AWS and Services have gained increasing attention in recent years for their role in Amazon and Apple’s growth respectively. I gathered revenue data on both and compared it to the comparable figure of some famous brands. The comparison should put the size of AWS and Services in perspective. The figures were retrieved from the latest available annual reports of the companies.

The two growing business segments of Amazon and Apple generated more revenue than some of the global household names. In the past 6 years (when the data is available), the segments have grown impressively fast. According to my calculations, from 2013 to 2018, the CAGR of Apple Services and AWS is 18.22% and 52.66% respectively.

Apple’s strategic switch

Disclaimer: I do own a few Apple stocks, but it’s nothing major and this post is just to share my observation of Apple. As a fan of business strategy, I have been a fan of the company and interested in how it performs amid the concerns after the letter to shareholders on 2nd January 2019.

Yesterday, Apple announced their Q1 earnings. A few notable points from their announcement and earning call:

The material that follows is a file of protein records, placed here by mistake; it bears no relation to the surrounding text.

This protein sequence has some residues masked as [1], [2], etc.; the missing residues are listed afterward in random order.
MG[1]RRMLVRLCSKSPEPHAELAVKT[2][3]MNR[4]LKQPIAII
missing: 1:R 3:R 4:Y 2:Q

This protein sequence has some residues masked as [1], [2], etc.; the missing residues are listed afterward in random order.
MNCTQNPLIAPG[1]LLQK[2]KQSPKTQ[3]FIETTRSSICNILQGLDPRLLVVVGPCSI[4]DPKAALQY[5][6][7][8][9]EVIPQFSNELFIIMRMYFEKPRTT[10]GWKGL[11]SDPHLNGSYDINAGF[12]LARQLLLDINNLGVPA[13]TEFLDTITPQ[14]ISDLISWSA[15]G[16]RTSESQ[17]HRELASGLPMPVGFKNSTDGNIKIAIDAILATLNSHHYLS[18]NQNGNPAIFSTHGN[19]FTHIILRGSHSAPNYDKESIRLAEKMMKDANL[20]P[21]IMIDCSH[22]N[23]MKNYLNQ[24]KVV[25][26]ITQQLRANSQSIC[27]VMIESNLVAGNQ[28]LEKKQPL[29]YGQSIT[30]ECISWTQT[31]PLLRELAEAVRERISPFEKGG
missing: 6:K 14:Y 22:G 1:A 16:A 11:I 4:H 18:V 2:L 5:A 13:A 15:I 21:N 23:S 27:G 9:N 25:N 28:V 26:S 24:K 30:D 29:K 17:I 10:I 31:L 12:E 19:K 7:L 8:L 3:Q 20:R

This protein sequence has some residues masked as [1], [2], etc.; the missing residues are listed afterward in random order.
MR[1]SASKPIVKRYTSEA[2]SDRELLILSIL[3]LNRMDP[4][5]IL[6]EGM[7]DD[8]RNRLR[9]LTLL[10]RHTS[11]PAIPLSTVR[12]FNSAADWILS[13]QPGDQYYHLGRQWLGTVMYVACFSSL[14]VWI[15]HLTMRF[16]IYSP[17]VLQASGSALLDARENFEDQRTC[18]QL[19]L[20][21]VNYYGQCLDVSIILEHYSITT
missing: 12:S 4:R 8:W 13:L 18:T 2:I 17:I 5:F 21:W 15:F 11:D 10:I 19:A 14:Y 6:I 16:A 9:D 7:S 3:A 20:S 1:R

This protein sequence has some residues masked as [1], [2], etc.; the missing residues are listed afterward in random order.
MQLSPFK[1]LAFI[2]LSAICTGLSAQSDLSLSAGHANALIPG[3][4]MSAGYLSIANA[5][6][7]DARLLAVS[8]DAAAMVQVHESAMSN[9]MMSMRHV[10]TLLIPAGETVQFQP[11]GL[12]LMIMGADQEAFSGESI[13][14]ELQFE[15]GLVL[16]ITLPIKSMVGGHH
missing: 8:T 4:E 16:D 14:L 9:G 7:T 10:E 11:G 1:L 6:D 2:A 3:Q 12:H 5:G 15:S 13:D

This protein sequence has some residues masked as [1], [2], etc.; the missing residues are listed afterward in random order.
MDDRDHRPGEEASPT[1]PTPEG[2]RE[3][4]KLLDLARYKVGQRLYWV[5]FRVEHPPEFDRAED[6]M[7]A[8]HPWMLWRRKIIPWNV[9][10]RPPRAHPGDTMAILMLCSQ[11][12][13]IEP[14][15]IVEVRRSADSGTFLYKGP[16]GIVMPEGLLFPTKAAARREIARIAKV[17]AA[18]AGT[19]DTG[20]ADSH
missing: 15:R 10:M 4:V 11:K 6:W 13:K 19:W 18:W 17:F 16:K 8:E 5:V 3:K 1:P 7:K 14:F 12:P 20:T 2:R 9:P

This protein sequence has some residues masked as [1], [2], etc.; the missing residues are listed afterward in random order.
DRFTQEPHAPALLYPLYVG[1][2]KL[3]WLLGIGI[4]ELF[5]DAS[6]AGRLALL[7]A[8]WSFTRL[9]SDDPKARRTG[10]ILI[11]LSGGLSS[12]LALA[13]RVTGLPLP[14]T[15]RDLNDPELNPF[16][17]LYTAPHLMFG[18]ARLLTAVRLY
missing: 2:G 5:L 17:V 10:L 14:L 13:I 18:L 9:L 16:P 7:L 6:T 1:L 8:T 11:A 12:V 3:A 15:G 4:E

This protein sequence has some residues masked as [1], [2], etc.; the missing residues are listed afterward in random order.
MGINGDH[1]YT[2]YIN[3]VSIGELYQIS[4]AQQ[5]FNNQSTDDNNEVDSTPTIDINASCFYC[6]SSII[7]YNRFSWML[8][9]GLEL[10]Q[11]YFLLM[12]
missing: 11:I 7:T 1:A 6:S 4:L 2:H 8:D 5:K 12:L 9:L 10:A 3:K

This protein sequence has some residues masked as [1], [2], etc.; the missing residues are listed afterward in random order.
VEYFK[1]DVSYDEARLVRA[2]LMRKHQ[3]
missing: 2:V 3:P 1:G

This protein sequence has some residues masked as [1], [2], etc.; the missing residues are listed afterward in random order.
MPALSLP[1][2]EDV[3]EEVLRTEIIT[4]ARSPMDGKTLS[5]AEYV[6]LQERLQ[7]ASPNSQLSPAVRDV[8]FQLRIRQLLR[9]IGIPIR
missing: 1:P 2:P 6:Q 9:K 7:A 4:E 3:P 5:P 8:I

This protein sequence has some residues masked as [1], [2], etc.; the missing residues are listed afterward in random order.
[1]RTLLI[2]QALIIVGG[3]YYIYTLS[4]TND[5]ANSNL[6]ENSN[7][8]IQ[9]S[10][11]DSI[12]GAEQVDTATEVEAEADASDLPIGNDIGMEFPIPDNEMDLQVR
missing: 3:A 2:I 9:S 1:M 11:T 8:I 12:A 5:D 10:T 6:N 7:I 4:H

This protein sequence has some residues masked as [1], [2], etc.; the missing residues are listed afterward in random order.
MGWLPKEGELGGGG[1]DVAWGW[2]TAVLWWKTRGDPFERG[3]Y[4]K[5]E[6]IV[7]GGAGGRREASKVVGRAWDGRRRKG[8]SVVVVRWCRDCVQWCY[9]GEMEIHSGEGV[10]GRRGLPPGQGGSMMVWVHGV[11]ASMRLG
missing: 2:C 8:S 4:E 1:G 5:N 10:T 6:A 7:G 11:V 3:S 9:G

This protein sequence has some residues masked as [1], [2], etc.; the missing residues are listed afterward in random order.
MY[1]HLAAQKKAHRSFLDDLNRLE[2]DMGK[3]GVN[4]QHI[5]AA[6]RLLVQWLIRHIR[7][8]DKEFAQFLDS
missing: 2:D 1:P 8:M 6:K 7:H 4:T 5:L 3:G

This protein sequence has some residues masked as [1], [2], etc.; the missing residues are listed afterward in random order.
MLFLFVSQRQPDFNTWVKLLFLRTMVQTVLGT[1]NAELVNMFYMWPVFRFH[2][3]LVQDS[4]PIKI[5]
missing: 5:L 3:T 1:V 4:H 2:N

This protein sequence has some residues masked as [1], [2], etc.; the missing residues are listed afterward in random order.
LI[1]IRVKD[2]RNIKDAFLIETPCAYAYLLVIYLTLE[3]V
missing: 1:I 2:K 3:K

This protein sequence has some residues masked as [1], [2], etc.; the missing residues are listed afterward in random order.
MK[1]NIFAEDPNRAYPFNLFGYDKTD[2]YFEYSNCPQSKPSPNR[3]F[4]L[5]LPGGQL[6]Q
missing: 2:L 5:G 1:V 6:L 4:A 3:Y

• Apple no longer reports units sold across their business segments
  • Overall, Apple recorded $84.3 billion, down 5% year over year
  • Products gross margin was 34.3% and Services gross margin was 62.8%.
  • iPhone revenue dropped by 15% year over year
  • Services revenue in Q1 was $10.9 billion, a 19% YoY increase. Service revenue grew from $8 billion in calendar 2010 to $41 billion in calendar 2018, allegedly on pace to reach $50 billion in 2020
  • Mac revenue was up 9% while iPad revenue was up 17%
  • Wearables, home and accessories revenue grew by 33% to $1.8 billion
  • There are 50 million paid Apple Music subscribers, up from 40 million reported in June 2018
  • Apple reported a base of 900 million installed iPhones, out of 1.4 billion active devices in total from Apple
  • There are 360 million paid subscriptions across Services portfolio, an increase of 120 million versus a year ago.